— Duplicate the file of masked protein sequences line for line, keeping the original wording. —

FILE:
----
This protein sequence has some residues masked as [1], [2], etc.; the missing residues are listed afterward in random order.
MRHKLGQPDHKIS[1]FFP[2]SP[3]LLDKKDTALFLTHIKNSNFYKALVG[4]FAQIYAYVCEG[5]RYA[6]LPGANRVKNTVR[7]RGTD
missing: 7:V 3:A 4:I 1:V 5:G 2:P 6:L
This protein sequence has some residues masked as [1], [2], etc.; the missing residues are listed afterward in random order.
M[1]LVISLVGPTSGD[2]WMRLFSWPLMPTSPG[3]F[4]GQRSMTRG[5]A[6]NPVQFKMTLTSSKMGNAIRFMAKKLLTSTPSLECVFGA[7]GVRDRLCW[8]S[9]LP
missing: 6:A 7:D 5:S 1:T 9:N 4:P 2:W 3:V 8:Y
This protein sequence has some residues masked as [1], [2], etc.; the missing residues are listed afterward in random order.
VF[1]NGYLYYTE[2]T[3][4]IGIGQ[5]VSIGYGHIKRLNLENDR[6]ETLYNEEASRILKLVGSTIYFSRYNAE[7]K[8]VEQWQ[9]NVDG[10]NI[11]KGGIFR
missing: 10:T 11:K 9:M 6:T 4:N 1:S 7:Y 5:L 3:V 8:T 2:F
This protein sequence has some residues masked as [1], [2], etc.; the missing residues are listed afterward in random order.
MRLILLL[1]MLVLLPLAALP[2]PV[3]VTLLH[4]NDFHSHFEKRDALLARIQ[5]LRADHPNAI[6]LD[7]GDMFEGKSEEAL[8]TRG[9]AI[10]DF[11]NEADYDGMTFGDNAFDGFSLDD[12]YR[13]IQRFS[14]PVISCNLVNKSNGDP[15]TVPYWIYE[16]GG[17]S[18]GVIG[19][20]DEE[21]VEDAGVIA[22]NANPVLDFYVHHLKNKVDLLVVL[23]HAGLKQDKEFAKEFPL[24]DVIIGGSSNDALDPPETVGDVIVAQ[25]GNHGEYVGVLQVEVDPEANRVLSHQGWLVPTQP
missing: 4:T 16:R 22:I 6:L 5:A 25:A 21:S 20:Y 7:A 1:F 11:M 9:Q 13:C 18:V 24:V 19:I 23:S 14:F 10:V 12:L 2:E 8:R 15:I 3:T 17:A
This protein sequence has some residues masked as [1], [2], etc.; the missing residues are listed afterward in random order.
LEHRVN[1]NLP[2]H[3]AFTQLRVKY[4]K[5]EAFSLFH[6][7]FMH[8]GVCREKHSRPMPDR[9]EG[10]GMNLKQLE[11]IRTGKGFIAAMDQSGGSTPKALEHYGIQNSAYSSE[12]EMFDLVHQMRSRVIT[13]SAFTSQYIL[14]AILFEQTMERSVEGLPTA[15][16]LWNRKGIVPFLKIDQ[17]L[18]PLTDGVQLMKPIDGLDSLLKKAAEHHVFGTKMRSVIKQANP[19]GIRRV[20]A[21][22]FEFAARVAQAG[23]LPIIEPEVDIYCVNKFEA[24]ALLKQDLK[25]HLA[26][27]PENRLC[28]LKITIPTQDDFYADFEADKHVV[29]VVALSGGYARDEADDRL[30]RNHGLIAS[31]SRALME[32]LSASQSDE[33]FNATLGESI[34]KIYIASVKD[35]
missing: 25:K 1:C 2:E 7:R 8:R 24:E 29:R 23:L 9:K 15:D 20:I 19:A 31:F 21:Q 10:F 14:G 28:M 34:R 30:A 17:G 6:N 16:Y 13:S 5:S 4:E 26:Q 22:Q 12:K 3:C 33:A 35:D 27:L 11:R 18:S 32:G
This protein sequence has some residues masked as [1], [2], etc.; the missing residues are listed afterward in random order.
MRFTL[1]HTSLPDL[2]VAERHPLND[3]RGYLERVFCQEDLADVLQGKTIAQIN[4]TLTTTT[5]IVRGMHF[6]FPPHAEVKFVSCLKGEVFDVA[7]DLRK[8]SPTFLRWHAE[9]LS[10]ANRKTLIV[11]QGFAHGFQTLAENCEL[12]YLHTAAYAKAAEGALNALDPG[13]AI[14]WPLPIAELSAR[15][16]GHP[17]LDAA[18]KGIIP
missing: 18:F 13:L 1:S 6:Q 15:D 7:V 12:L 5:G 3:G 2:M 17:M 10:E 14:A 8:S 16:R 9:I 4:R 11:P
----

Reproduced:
This protein sequence has some residues masked as [1], [2], etc.; the missing residues are listed afterward in random order.
MRHKLGQPDHKIS[1]FFP[2]SP[3]LLDKKDTALFLTHIKNSNFYKALVG[4]FAQIYAYVCEG[5]RYA[6]LPGANRVKNTVR[7]RGTD
missing: 7:V 3:A 4:I 1:V 5:G 2:P 6:L
This protein sequence has some residues masked as [1], [2], etc.; the missing residues are listed afterward in random order.
M[1]LVISLVGPTSGD[2]WMRLFSWPLMPTSPG[3]F[4]GQRSMTRG[5]A[6]NPVQFKMTLTSSKMGNAIRFMAKKLLTSTPSLECVFGA[7]GVRDRLCW[8]S[9]LP
missing: 6:A 7:D 5:S 1:T 9:N 4:P 2:W 3:V 8:Y
This protein sequence has some residues masked as [1], [2], etc.; the missing residues are listed afterward in random order.
VF[1]NGYLYYTE[2]T[3][4]IGIGQ[5]VSIGYGHIKRLNLENDR[6]ETLYNEEASRILKLVGSTIYFSRYNAE[7]K[8]VEQWQ[9]NVDG[10]NI[11]KGGIFR
missing: 10:T 11:K 9:M 6:T 4:N 1:S 7:Y 5:L 3:V 8:T 2:F
This protein sequence has some residues masked as [1], [2], etc.; the missing residues are listed afterward in random order.
MRLILLL[1]MLVLLPLAALP[2]PV[3]VTLLH[4]NDFHSHFEKRDALLARIQ[5]LRADHPNAI[6]LD[7]GDMFEGKSEEAL[8]TRG[9]AI[10]DF[11]NEADYDGMTFGDNAFDGFSLDD[12]YR[13]IQRFS[14]PVISCNLVNKSNGDP[15]TVPYWIYE[16]GG[17]S[18]GVIG[19][20]DEE[21]VEDAGVIA[22]NANPVLDFYVHHLKNKVDLLVVL[23]HAGLKQDKEFAKEFPL[24]DVIIGGSSNDALDPPETVGDVIVAQ[25]GNHGEYVGVLQVEVDPEANRVLSHQGWLVPTQP
missing: 4:T 16:R 22:I 6:L 5:A 25:A 21:S 20:Y 7:A 1:F 11:M 9:Q 13:C 18:V 24:V 19:I 23:S 14:F 10:V 12:L 2:E 8:R 15:I 3:T 17:A
This protein sequence has some residues masked as [1], [2], etc.; the missing residues are listed afterward in random order.
LEHRVN[1]NLP[2]H[3]AFTQLRVKY[4]K[5]EAFSLFH[6][7]FMH[8]GVCREKHSRPMPDR[9]EG[10]GMNLKQLE[11]IRTGKGFIAAMDQSGGSTPKALEHYGIQNSAYSSE[12]EMFDLVHQMRSRVIT[13]SAFTSQYIL[14]AILFEQTMERSVEGLPTA[15][16]LWNRKGIVPFLKIDQ[17]L[18]PLTDGVQLMKPIDGLDSLLKKAAEHHVFGTKMRSVIKQANP[19]GIRRV[20]A[21][22]FEFAARVAQAG[23]LPIIEPEVDIYCVNKFEA[24]ALLKQDLK[25]HLA[26][27]PENRLC[28]LKITIPTQDDFYADFEADKHVV[29]VVALSGGYARDEADDRL[30]RNHGLIAS[31]SRALME[32]LSASQSDE[33]FNATLGESI[34]KIYIASVKD[35]
missing: 25:K 1:C 2:E 7:R 8:R 24:E 29:R 23:L 9:K 15:D 20:I 19:A 31:F 21:Q 10:F 14:G 28:M 34:R 30:A 17:G 6:N 16:Y 13:S 5:S 4:E 26:Q 22:Q 12:K 3:C 33:A 35:D 27:L 11:R 18:S 32:G
This protein sequence has some residues masked as [1], [2], etc.; the missing residues are listed afterward in random order.
MRFTL[1]HTSLPDL[2]VAERHPLND[3]RGYLERVFCQEDLADVLQGKTIAQIN[4]TLTTTT[5]IVRGMHF[6]FPPHAEVKFVSCLKGEVFDVA[7]DLRK[8]SPTFLRWHAE[9]LS[10]ANRKTLIV[11]QGFAHGFQTLAENCEL[12]YLHTAAYAKAAEGALNALDPG[13]AI[14]WPLPIAELSAR[15][16]GHP[17]LDAA[18]KGIIP
missing: 18:F 13:L 1:S 6:Q 15:D 7:V 12:L 5:G 3:G 2:M 17:M 10:E 14:A 8:S 16:R 9:I 4:R 11:P